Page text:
The Center for Experiential Learning and Diversity

Resources & Tips for Mentors

Below you will find general resources and tips for building a successful mentor relationship. If you have any questions or would like to talk to someone about mentorship, please feel free to contact us.

Resources

Mentoring, Professional and Organizational Development Division
http://www.washington.edu/admin/hr/roles/ee/careerdev/mentoring/index.html 
Read about what it means to be a mentor, what mentors do, and how to identify what you can contribute to your student mentee’s experience.

Mentoring Students in a Research, Center for Instructional Development & Research (CIDR)
http://depts.washington.edu/cidrweb/Bulletin/UGResearch.html
View/print a Pdf version (Pdf)

Tips

Keep Communications Open

  • Be sure that students regularly report to you or your designee to:
    • discuss their progress;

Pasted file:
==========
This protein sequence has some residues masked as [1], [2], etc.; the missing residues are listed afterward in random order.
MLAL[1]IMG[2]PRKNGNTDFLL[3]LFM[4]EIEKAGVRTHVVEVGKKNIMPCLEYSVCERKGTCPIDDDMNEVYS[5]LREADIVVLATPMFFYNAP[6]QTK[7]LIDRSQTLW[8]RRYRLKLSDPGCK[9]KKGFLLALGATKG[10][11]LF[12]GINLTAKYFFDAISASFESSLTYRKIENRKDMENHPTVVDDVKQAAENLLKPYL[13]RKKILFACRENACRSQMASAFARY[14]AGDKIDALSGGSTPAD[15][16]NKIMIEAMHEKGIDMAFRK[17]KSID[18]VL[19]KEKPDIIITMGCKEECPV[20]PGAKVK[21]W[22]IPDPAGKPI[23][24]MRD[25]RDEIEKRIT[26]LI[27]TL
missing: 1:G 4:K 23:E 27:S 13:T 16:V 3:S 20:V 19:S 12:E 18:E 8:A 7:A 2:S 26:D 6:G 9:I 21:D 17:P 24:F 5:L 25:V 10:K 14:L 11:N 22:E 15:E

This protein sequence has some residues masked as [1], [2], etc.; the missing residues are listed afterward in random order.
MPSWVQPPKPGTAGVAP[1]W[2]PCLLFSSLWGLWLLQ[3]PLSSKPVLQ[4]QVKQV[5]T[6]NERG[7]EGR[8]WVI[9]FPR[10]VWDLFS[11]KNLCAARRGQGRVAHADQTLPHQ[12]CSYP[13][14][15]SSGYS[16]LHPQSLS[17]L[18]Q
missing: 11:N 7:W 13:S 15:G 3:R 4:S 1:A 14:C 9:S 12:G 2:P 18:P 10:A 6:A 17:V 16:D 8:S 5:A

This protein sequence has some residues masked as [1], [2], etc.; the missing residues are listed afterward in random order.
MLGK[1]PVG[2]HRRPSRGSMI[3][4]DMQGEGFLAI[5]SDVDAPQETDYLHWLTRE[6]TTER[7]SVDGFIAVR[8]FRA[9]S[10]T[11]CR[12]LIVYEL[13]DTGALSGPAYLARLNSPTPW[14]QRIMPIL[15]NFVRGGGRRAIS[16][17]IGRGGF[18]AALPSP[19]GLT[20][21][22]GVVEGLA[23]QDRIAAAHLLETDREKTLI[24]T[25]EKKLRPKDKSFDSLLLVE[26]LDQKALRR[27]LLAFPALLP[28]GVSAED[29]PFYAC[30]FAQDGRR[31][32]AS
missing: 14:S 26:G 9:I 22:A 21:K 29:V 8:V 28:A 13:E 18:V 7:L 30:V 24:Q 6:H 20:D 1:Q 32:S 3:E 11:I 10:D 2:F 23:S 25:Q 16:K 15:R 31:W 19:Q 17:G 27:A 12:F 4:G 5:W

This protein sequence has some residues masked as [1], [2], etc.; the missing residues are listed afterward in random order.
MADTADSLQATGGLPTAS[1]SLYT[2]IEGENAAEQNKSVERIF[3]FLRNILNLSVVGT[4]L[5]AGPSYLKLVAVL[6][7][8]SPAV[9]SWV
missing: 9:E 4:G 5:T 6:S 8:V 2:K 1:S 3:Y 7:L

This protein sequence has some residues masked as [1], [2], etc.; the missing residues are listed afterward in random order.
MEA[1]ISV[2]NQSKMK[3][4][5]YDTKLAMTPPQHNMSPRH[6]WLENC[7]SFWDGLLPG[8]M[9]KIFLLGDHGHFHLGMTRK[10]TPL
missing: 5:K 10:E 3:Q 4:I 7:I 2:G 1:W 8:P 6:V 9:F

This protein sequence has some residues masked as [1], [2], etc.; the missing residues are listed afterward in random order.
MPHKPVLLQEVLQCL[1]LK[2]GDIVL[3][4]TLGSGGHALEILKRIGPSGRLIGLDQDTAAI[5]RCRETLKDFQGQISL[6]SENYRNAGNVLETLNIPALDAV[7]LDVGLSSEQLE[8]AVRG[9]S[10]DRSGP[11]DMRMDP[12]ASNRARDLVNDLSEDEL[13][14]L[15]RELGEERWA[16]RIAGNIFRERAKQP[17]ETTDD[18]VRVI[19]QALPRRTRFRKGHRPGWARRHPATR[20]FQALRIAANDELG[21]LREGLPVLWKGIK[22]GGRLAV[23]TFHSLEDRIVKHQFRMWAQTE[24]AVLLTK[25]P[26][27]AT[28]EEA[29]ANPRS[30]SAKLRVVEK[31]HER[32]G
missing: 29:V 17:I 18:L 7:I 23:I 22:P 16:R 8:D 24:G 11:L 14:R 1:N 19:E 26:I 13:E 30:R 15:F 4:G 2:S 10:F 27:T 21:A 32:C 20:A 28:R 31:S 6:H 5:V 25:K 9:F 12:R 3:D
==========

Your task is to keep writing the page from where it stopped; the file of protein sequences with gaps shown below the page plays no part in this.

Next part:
• ask questions; and,
    • review resources and documentation of research.
  • Continue to identify resources that the student should be consulting as she/he progresses.
  • Written project status reports may be a good idea if your schedule is very busy. Writing also helps the student integrate the details of their day-to-day work into a larger research framework.
  • If the student attends a group meeting, encourage her or him to participate or present work.

Identify Benchmarks & Recognize Accomplishments

  • Students often feel very frustrated in a research setting, so be sure to recognize their accomplishments, large and small, as their work progresses. You may need to help them understand that in many cases frustration is an integral part of moving forward.

Maintain A Research Log Or Notebook

  • Students should keep notes of what they do and record results regularly for their own records and in some cases so that another student or researcher may continue the project after the student leaves.
  • Many students do not know how to keep a research notebook, so an example would be helpful. Be sure to discuss any proprietary issues concerning the student’s research, particularly if it is a part of an ongoing and/or funded project.
  • Remember: A common problem is student-generated software on protocols that are impossible for others to run once the student is gone.
  • Be sure the student is conducting research in an ethical manner.

Encourage Students To Present and Fund Their Work